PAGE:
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How to plan a bathroom renovation

Author: Marv Shidler
Last updated: Oct. 31, 2009

Americans are in love with their bathrooms. Have you noticed how much bigger and more luxurious bathrooms are becoming? We want our bathrooms to pamper us and indulge our every whim.

If you find your bath harder and harder to face each morning, it may be time for a change. Though the cost per square foot of remodeling or adding a bath is relatively high, it is still among the most popular home projects today because of the high return when the house is sold. An attractive, remodeled bathroom will return from 85% to 95% of the money invested and will also help the house to sell more quickly. Here are tips to help you plan a successfully remodeled bathroom.

If this bathroom exists only in your dreams, find a space for it. Sometimes a hall closet is dispensable and can be transformed into a powder room. If you need a complete bath, you will need to find more room a minimum of 35 square feet. Once you know the dimensions of your room, lay them out with string in your backyard, using cardboard cutouts to place the fixtures. If the space you have to work with is very small, don't give up. There are solutions for small spaces (see How to Make the Most of Small Baths).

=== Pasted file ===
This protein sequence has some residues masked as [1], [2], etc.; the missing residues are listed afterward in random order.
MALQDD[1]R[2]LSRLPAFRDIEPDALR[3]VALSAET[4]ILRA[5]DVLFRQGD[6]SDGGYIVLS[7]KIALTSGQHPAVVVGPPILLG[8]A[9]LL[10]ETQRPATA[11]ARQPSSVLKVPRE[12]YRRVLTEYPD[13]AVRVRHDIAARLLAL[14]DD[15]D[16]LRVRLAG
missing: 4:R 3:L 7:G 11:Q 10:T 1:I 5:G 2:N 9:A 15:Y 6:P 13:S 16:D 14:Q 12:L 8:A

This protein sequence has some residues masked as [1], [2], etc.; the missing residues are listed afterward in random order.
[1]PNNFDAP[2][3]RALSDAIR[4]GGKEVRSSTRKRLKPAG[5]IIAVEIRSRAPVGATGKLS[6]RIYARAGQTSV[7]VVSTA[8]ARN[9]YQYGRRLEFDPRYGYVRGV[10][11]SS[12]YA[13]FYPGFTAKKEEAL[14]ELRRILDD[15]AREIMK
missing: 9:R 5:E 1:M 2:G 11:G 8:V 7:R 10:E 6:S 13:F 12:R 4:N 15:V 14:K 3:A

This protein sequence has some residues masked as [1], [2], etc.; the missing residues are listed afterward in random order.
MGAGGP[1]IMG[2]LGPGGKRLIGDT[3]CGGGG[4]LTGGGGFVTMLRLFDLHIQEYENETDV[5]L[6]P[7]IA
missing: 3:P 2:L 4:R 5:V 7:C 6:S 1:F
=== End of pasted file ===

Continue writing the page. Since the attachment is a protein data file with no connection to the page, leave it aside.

Before choosing the fixtures such as toilets, shower stalls, and whirlpools, go back to the room (real or imaginary) to consider what will be behind and under those fixtures. If you are adding a bathroom, keep it as close to existing plumbing as possible to avoid costly demolition and new plumbing lines.

The location and structure of this room is important for another reason. Will it be possible to bring in a one-piece shower stall or whirlpool that needs to go up stairs, around corners and through doors? Will the floor need structural reinforcement to hold a whirlpool that when filled could weigh thousands of pounds? If you are adding a fixture that consumes large amounts of water, such as a whirlpool or multiple-head shower, will your water heater capacity be adequate; will you need larger water lines to give the desired water pressure?

Remember, an escape requires proper planning. With a little foresight, you will be splashing around in your new bath in no time.